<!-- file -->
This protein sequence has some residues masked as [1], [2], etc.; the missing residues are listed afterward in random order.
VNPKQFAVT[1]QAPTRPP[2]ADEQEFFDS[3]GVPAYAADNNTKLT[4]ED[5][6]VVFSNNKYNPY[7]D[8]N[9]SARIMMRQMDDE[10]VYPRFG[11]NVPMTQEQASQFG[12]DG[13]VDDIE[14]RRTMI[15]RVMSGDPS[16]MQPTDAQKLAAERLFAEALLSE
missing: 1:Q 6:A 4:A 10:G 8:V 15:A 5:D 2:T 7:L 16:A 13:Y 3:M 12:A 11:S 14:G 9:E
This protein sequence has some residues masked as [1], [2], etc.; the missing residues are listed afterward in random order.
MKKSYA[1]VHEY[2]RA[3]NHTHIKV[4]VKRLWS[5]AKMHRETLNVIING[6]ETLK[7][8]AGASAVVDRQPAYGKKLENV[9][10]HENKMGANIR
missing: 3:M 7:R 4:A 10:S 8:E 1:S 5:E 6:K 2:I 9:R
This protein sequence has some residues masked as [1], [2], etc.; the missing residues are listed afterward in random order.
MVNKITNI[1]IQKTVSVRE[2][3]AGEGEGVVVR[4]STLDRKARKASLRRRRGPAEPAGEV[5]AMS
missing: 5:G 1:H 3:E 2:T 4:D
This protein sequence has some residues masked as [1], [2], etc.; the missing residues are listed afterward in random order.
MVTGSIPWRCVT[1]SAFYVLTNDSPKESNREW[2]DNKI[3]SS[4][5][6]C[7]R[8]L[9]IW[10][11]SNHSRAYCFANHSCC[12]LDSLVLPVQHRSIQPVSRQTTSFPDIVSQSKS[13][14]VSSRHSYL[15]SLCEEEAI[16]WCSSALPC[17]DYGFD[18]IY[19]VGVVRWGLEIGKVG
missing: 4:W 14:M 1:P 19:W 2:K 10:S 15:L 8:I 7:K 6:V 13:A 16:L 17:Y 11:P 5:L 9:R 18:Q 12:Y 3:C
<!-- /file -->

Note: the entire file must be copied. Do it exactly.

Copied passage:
This protein sequence has some residues masked as [1], [2], etc.; the missing residues are listed afterward in random order.
VNPKQFAVT[1]QAPTRPP[2]ADEQEFFDS[3]GVPAYAADNNTKLT[4]ED[5][6]VVFSNNKYNPY[7]D[8]N[9]SARIMMRQMDDE[10]VYPRFG[11]NVPMTQEQASQFG[12]DG[13]VDDIE[14]RRTMI[15]RVMSGDPS[16]MQPTDAQKLAAERLFAEALLSE
missing: 1:Q 6:A 4:A 10:G 8:V 15:A 5:D 2:T 7:L 16:A 13:Y 3:M 12:A 11:S 14:G 9:E
This protein sequence has some residues masked as [1], [2], etc.; the missing residues are listed afterward in random order.
MKKSYA[1]VHEY[2]RA[3]NHTHIKV[4]VKRLWS[5]AKMHRETLNVIING[6]ETLK[7][8]AGASAVVDRQPAYGKKLENV[9][10]HENKMGANIR
missing: 3:M 7:R 4:A 10:S 8:E 1:S 5:E 6:K 2:I 9:R
This protein sequence has some residues masked as [1], [2], etc.; the missing residues are listed afterward in random order.
MVNKITNI[1]IQKTVSVRE[2][3]AGEGEGVVVR[4]STLDRKARKASLRRRRGPAEPAGEV[5]AMS
missing: 5:G 1:H 3:E 2:T 4:D
This protein sequence has some residues masked as [1], [2], etc.; the missing residues are listed afterward in random order.
MVTGSIPWRCVT[1]SAFYVLTNDSPKESNREW[2]DNKI[3]SS[4][5][6]C[7]R[8]L[9]IW[10][11]SNHSRAYCFANHSCC[12]LDSLVLPVQHRSIQPVSRQTTSFPDIVSQSKS[13][14]VSSRHSYL[15]SLCEEEAI[16]WCSSALPC[17]DYGFD[18]IY[19]VGVVRWGLEIGKVG
missing: 4:W 14:M 1:P 19:W 2:K 10:S 15:L 8:I 7:K 6:V 13:A 16:L 17:Y 11:P 5:L 9:R 18:Q 12:Y 3:C